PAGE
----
Sounds wonderful! I often use honey in salmon recipes. One of my favourite is an asian glaze with soy sauce, a little fresh grated ginger, chopped garlic, honey and scallions. Cook exactly as you suggested but using the marinade as you do the honey. Then serve with steamed rice and broccoli. Yummy!

I am curious about jasmati rice. Is that a hybrid of jasmine and basmati? If so it's sounds incredible!!!

Lydia said...

No, jasmati is just someone's name for jasmine rice.

Thanks for mentioning the importance of wild salmon.

fresh grated ginger is wonderful on salmon!

Also some things are called salmon and look like salmon but not salmon. One particular fish that I dislike intensely is called "chum"

Lydia said...

I'm a brocoli fan, too.

Lydia said...

You can put the fish skin in your garden. Makes the flowers grow beautifully.

Hedi said...

Thanks for the recipe!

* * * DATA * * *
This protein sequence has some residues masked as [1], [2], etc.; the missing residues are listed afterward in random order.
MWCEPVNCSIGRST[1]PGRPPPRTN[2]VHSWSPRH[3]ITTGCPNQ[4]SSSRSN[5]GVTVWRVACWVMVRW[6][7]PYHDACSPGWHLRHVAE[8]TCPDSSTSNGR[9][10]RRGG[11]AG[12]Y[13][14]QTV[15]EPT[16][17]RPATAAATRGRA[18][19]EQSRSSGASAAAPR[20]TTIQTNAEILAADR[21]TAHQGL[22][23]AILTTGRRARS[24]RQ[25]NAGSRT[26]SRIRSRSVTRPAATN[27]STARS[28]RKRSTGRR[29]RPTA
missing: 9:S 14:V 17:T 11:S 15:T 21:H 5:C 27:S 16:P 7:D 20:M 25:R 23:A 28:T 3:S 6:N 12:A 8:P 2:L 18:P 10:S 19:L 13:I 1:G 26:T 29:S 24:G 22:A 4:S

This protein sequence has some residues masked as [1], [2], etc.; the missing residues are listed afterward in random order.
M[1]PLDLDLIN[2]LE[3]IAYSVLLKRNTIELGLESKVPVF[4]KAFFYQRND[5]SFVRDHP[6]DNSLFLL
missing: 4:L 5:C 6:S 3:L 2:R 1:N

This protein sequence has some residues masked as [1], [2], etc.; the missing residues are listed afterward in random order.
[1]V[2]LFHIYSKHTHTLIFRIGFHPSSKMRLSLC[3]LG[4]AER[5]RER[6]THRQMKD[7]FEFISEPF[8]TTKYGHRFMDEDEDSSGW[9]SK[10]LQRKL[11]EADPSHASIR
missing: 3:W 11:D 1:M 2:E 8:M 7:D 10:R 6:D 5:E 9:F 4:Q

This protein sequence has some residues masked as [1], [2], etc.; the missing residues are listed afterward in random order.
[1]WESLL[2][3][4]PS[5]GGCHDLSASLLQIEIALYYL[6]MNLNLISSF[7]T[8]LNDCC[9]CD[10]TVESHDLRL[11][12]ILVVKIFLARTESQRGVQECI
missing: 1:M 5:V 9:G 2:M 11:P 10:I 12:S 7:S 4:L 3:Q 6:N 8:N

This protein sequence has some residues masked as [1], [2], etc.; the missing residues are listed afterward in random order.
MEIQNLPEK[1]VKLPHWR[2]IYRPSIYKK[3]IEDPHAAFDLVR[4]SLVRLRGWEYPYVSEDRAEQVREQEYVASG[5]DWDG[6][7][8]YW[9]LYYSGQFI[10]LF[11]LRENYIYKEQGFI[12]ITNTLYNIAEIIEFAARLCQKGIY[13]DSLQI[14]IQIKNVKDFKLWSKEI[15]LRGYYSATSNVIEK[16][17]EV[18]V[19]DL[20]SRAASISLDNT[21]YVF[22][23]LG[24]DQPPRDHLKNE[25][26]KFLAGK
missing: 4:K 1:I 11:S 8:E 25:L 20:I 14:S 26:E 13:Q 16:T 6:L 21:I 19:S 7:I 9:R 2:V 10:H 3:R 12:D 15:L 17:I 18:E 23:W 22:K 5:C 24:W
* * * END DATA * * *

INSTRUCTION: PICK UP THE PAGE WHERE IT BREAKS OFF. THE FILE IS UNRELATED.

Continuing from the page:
Nancy said...

If anyone likes to grill salmon, here's an easy recipe I find delicious. Simply whisk together dijon mustard and extra virgin olive oil, and brush onto salmon before placing on the grill. Salt and freshly ground pepper to taste. The salmon grills to a gorgeous golden brown, and the mustard is a nice complement the delicious fish.

Anonymous said...

Great recipes.... That picture looks so good. It is so hard to find wild salmon. Where is wild salmon available? I live in the New England area.

Deborah Swinson said...

Hello Lydia, Reading this makes me miss that Copper River salmon! When we lived in Alaska my husband would go with a friend to Chitna and dip net for them. Every year we had 30 salmon. I canned it, we froze fillets and smoked a bunch. But that first salmon cooked on the grill was always the best! I do miss getting all that salmon for the price of a fishing license.

Also I miss the wild "cranberries" that we used to pick every fall and freeze for all kinds of treats in the long winter months.

Thanks for sharing the recipe.


Anonymous said...

This is great! I can't wait to try it. My father is getting out of the hospital tomorrow and I'm on the look out for heart-healthy recipes. Thanks so much Lydia and Nancy those are good ideas.


Anonymous said...